AS SEEN ON TV: Review of Eggies

I love buying “As Seen On TV” products and trying them out at home. Sometimes, I’m pleasantly surprised at how well the product delivers on its promises.

This was not one of those times.

I love Deviled Eggs and egg salad, and my kids like hard-boiled eggs as a snack. Lately, I’ve been buying the Eggland’s Best Hard-Boiled Eggs, which come already cooked to perfection and ready to eat.  Still, wouldn’t it be great to achieve that kind of perfection at a fraction of the cost, along with the satisfaction of making them myself?

Enter “Eggies“, plastic containers that are supposed to allow you to make hard-boiled eggs without the shells, so you can skip the messy peeling process altogether. No more cracked shells, no more burnt fingers!  Sounds too good to be true!!

Yeah. Hold that thought.

Here’s the “official” photo of the product, and what the finished product is supposed to look like:

Oh, how delectable these egg appetizers look! So perfect, and with no peeling!

I bought the Eggies system for only $9.99 at the Bed, Bath & Beyond store. I had a coupon for 20% off, so the actual cost was closer to $8. What a bargain, right?


I followed the directions exactly.  In the commercial, they make it look super-simple, just crack the raw eggs into the eggie containers and drop them into boiling water. Nope–first you need to grease the inside of each and every Eggie with oil nonstick cooking spray, which is a time-consuming task. There were TWO sets of written instruction specifically warning you not to skip this step. Unfortunately, you can’t just spray the cooking oil into the Eggies. According to the directions, “you must coat the insides of top and bottom pieces with cooking oil before each use. If using cooking spray, spray a paper towel and wipe the inside of each piece, do not spray directly into the Eggies.”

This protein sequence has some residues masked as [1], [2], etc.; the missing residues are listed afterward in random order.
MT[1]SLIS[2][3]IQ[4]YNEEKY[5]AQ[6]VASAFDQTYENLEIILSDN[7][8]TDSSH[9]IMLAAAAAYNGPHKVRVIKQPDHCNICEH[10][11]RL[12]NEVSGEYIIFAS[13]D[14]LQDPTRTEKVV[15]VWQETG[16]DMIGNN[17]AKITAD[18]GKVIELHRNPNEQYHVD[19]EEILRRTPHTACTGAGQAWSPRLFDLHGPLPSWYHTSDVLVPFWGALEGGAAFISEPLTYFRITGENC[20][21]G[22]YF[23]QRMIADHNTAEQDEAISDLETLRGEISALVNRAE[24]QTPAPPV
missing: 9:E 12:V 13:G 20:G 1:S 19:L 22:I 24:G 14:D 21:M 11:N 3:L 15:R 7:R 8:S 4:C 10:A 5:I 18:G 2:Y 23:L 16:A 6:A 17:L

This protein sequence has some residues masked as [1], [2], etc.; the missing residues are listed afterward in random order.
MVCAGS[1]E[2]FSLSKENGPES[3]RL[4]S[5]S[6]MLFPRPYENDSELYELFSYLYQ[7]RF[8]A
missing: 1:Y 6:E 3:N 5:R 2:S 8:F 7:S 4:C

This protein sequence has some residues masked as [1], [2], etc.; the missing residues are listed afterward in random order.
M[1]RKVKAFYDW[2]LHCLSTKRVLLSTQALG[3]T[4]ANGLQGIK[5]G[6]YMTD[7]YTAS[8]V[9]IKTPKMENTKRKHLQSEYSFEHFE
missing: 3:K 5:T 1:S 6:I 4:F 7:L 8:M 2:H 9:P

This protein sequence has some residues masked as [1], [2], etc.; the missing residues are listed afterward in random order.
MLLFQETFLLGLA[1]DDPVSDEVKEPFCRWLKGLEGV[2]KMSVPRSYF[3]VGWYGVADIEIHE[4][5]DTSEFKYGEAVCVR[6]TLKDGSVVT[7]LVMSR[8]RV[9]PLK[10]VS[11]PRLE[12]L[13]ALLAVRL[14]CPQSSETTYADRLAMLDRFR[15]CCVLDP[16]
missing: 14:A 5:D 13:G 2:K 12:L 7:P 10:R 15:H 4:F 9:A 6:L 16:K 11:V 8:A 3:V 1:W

The Eggie is actually comprised of four separate pieces: a Lid, Collar, Bottom Half and Top Half.  After you’ve carefully greased the top and bottom pieces, you put them together and secure them with the collar. Then you crack the egg into the Eggie, screw the lid on, and place it into a pan of warm water. The instructions say, “Ensure that they are floating.” They were.
Then you bring the water to a boil and cook them according to the chart enclosed (varies based on size of egg and level of doneness you want. It’s 15 min for a large hard-boiled egg).

I did all of that. And here are the mutant Eggies that emerged.
Poor little Eggies. They emerged as “half eggs”, looking more like Coneheads from the old Saturday Night Live skit than the perfect ovals shown on the box. Some were difficult to remove from the Eggie container (the instructions say to use a utensil to loosen the egg around the edges if they are not releasing).  They were all rubbery, oddly-shaped, and inconsistent in terms of doneness.
FINAL RECOMMENDATION:  Save your money!  Eggies aren’t worth the “bargain” price. Either take the time to hard-boil and peel your eggs the old-fashioned way, or splurge on the pre-cooked, already-peeled version from Eggland’s Best. They retail for around $3 for a bag of six eggs.

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